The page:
“Look at you, you have to make it perfect.”
This was an accusation that I regularly faced from my best friend growing up, and for a long time I really didn’t get it.
My abiding memory of hearing him speak these words is from a school art lesson, as I toiled to make my work look adequate next to his unfailingly brilliant splashes of colour, texture and tone. How could he say I was perfect?
Well, he wasn’t was he? When he called me a perfectionist he recognised a trait in me that took a lot of years and a catastrophic breakdown for me to recognise in myself: I wanted to be perfect.
And who wouldn’t?
Thing is, life isn’t like that is it? In fact, by accepting nothing less than perfection we might actually miss those beautiful imperfections, the mistakes that can unexpectedly make life that much richer.
(I’m not talking about misuse of apostrophes here – that is and always will be unforgivable. See, it’s apostrophes, not apostrophe’s. And it’s it’s, not its or its’. Ahem).
There are many wonderful mistakes out there, for starters there are all of those unplanned children that have brought joy to parents across the world (and a career to Jeremy Kyle ON NATIONAL TELEVISION).
Do you know the song ‘Creep’ by Radiohead? If so, what sound has just pushed its way into your head? It’s that guitar crunch isn’t it? Yep, it’s a mistake, made when Jonny Greenwood came in too early (much like those unplanned children I guess….).
And post-it notes. The genesis of these office essentials was in the failure to create a strong adhesive, the result being an adhesive that stuck to objects but could be pulled off easily without leaving a mark. Years later a colleague spread the substance on little pieces of paper to mark his place in a book and the idea was born.
Like many a self-destructive trait perfectionism can start as a form of self-protection: if we are perfect then we are above criticism, above the harsh judgement of others. But we all know who our harshest critic is, don’t we?
And I’ll tell you something for nothing, he or she is full of shit.
Don’t believe me? Next time you flay yourself for being, heaven forbid, human, ask yourself what you would say to a friend that was telling themselves the same things that your inner critic / arsehole is telling you. I’d make a fair bet you wouldn’t be agreeing with them or suggesting additional defects that they failed to mention would you?
We live in an age of artifice where image is everything, where style overwhelmingly trumps substance and where taking a photograph of yourself can make headlines (well, if you’re a Kardashian anyway). In this world a great night out is a series of selfies to show the world what a great night we are having, in between prolonged bouts of staring at the screen of a mobile phone and not talking to each other. (I’ll stay in with a good book thanks).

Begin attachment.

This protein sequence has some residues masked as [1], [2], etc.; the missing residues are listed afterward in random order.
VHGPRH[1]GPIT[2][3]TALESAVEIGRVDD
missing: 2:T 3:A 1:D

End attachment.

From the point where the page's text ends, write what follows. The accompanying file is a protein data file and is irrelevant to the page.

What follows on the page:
When what other people think becomes our priority we can set ourselves up for a very bumpy ride.
We fear making mistakes and revealing our flaws and imperfections. We avoid taking the kind of risks that are necessary if we are to scale the greatest heights that our talents lay the foundations for. We avoid giving our all because, well, what’s the point? It will never be good enough; someone, somewhere will always find fault.
How many of you have had the thought that you are a fraud? That if people saw the real you and not a carefully crafted illusion then… Then what? You would lose your job? Your friends? Your identity?
You’re not alone. I expect that the majority of the greatest minds, the greatest inventors, the greatest statesmen, the greatest sportspeople have thought the very same thing. In fact it may have acted as fuel to the fire of their desires, igniting a work ethic and will to succeed that propelled them to their greatness.
But when it comes right down to it, they were fuck ups too. Just like you, just like me: fuck ups to a man, fuck ups to a woman. How do I know? Well, because they were human just like the rest of us.
We’re all actors, portraying the most suitable best-self as the scene determines.
Truth is that in life’s play you can be both strong and weak, a good guy and a twat, intelligent and dim, witty and boring. People are a mass of contradictions that can’t easily be categorised as one thing or another.
When we believe a fairytale sold as truth – the perfect marriage, the perfect job, the perfect parent – we can think that something is wrong when life just won’t play ball. The myth that it’s possible to be happy all the time, that there is a perfection that we can attain, can lead us into dark places where anything less than happiness or perfection is a symptom of our failure.
But one thing that I’ve learned in recent years is that whilst the fairytale may be where we’d like to live, our greatest lessons and gifts are often found within our nightmares. After enduring a dark night of the soul we can see that sometimes our greatest journeys begin from the darkest of places.
I still have that critic whispering in my ear. He’s there every time I write, sitting on my shoulder as my finger is poised above the ‘publish’ button. ‘It’s trite. It’s pat. It’s bollocks. You’re just saying what has already been said much better by others.’
But I hit the button anyway because, really, all of that could be true but who cares? In the last week my uncle has died and two friends have lost loved ones in terribly tragic circumstances.
Life really is short and it can be taken from us at any moment. Best to spend as much of it as you can doing the things that matter to you, because in the end will it really matter what anybody else thought?
Bob Lind (The Only Way Is Down) – Pulp